All universities should ensure that their website is updated regarding the inclusion of EBP courses. The demand for improvement in the standards of EBP inclusion is also consistent with both daily clinical practice and the Italian regulatory system . Recent Italian legislation includes the application of the so-called Gelli-Bianco Law (Legge 24–2017) which defines certain aspects of the legal responsibilities of health professionals according to the adherence – or lack of it—to evidence-based guidelines and recommendations . Both the improvement of efficacy and the reduction of the clinical risks associated with any treatment cannot be separated from the rigorous application of the principles of EBP [2, 51,52,53].
Methodologies particularly suited to the teaching of EBP might include the examination of case studies or discussions of scientific literature in journal clubs: these tools should be integrated with theoretical coursework to help build the modern and evidence-based physiotherapist .
Italian BSc programs in physiotherapy provide insufficient teaching of EBP, with heterogeneous results across the country. The findings of our study offer an indication of what needs to be done at management, administrative and professorial level within Italian universities to improve the problem. Work is required to both increase EBP content on the undergraduate syllabus and improve the representation of this content on university websites, consistent with international parameters. Future research should explore these findings from different perspectives, such as that of the physiotherapy students themselves, and compare and contrast the Italian context to that of other European countries.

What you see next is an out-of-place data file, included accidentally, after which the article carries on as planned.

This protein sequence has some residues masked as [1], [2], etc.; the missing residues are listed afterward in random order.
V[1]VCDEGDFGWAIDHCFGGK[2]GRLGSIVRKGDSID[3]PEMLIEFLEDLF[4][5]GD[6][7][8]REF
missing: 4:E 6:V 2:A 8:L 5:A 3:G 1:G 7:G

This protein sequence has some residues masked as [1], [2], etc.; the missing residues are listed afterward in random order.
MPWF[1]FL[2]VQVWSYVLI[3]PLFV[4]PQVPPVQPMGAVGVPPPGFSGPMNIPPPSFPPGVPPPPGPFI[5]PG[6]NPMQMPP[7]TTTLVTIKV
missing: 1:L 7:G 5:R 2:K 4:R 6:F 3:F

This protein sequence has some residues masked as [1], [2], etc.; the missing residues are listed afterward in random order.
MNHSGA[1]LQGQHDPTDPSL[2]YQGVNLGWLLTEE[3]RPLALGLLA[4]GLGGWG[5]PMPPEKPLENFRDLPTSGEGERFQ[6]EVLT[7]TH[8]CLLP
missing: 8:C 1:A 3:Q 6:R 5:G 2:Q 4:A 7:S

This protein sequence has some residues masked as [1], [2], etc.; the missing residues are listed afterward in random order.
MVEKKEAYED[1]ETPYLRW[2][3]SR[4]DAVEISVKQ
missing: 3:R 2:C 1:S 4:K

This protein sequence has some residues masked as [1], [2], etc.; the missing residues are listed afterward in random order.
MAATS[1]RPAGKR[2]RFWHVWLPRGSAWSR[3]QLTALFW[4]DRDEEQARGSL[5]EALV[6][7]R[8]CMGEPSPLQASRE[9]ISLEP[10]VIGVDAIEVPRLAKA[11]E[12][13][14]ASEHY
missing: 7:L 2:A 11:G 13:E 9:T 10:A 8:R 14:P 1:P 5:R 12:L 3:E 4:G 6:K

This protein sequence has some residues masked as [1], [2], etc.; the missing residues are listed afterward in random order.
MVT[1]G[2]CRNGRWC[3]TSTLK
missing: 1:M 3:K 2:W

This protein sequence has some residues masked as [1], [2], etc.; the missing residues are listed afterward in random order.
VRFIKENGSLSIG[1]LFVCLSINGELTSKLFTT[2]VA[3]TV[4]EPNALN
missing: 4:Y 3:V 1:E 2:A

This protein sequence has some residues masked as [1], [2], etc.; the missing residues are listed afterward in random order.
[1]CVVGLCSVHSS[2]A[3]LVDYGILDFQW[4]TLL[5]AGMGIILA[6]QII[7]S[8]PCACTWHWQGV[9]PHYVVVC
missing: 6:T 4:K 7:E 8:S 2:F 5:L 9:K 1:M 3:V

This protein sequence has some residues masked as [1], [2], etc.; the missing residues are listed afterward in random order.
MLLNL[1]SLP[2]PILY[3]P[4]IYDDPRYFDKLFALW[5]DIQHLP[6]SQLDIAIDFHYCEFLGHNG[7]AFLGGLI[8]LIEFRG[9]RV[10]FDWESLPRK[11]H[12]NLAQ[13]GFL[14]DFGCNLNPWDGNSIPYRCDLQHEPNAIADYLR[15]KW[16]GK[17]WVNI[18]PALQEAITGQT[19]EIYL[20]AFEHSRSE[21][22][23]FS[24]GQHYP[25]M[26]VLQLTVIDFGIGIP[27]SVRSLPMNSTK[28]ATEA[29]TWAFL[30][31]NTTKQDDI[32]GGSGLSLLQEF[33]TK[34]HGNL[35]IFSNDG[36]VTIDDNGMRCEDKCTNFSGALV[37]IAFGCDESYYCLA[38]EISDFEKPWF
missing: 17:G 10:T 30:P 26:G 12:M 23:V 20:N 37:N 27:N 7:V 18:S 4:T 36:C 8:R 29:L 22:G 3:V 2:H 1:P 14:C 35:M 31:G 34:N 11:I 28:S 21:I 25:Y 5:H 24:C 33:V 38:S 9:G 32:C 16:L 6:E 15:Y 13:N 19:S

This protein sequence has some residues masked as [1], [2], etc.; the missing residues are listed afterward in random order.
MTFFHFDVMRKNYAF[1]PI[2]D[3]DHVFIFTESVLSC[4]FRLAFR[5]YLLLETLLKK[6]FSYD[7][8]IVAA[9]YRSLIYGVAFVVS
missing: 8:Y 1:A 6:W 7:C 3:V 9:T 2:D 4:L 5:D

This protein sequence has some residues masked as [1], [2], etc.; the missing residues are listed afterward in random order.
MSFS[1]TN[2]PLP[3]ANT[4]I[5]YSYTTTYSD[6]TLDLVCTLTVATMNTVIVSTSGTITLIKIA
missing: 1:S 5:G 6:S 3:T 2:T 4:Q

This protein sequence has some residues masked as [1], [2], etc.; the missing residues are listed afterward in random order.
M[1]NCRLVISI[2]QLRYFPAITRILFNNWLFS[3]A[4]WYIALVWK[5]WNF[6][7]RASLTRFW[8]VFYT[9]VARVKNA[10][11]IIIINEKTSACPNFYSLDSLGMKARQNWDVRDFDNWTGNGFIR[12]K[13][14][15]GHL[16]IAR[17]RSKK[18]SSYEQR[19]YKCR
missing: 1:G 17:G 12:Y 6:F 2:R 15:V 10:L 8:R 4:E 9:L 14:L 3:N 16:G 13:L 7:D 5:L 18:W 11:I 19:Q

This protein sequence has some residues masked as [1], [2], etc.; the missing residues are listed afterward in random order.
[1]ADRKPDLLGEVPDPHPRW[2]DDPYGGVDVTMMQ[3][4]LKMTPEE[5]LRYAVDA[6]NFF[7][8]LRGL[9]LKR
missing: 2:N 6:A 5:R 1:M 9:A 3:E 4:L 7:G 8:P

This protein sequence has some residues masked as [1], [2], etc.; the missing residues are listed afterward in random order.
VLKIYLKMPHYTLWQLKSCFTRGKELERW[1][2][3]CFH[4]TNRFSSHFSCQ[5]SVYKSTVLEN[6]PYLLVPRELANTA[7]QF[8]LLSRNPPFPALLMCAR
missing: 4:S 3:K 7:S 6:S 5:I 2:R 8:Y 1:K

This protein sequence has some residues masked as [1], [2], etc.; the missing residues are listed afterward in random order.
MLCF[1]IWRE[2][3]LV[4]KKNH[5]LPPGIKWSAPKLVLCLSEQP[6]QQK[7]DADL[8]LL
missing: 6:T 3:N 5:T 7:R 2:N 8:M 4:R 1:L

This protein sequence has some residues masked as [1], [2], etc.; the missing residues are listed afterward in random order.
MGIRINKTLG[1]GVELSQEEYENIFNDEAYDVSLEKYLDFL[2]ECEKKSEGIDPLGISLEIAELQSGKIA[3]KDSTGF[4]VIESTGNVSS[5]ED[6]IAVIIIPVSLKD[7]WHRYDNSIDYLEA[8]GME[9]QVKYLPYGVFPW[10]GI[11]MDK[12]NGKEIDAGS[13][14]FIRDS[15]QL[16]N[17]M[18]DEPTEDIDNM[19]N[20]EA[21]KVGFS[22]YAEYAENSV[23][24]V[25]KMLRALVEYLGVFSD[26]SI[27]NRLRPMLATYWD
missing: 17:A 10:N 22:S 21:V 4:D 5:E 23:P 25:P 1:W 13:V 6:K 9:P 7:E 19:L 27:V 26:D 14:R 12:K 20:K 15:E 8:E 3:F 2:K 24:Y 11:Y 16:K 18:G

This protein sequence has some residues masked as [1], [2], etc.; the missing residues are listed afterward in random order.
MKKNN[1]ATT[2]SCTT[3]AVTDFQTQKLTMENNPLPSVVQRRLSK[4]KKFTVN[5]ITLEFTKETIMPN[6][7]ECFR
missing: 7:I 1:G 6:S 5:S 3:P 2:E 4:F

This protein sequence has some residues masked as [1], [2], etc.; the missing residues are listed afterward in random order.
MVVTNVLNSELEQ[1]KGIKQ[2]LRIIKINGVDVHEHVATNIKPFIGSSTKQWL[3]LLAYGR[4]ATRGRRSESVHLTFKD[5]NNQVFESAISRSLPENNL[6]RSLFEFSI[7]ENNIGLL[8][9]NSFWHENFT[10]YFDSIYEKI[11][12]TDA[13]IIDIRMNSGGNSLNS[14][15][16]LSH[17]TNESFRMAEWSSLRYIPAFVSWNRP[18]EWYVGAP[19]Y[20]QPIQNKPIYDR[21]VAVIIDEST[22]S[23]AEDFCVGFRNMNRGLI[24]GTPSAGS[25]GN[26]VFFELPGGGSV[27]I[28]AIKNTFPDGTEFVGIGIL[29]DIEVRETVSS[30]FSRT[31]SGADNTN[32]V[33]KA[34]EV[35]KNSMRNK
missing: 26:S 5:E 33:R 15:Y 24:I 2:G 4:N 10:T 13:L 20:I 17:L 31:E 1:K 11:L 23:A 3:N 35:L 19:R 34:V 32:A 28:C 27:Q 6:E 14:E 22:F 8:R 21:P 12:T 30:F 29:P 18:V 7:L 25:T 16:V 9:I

Availability of data and materials
All data generated or analyzed during this study are included in this published article [and its additional files, https://osf.io/5hr46].
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The authors would thank Dr. Josephine Taylor, MD, for her precious support in the language revision of the manuscript.
This research did not receive any specific grant from funding agencies in the public, commercial, or not-for-profit sectors.
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LP and MM work in a private practice; AC is Assistant Professor at the Department of General Practice of Erasmus MC, Rotterdam (The Netherlands); AT is Assistant Professor at the University of Bologna (Italy) and Director of Health Professions at the IRCCS Azienda Ospedaliero-Universitaria di Bologna (Italy); SG and GC are researchers at the IRCCS Istituto Ortopedico Galeazzi, Milan (Italy); SC is the Director of Health Professions—Rehabilitation Area in APSS Trento (Italy).
AC was visiting professor at the Department of Surgical Sciences (Bachelor of Science in Physiotherapy) at the University of Turin for the academic year 2022/2023”.
LP is adjunct professor at Sapienza University, University of Eastern Piedmont and University of Turin; SC is adjunct professor at University of Verona; SG and GC are adjunct professors at San Raffaele Vita-Salute University, University of Milan and University of Verona.
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Piano, L., Chiarotto, A., Mascarello, M. et al. Teaching evidence-based practice to physiotherapy students in Italy: a cross sectional study. Arch Physiother 13, 19 (2023). https://doi.org/10.1186/s40945-023-00174-5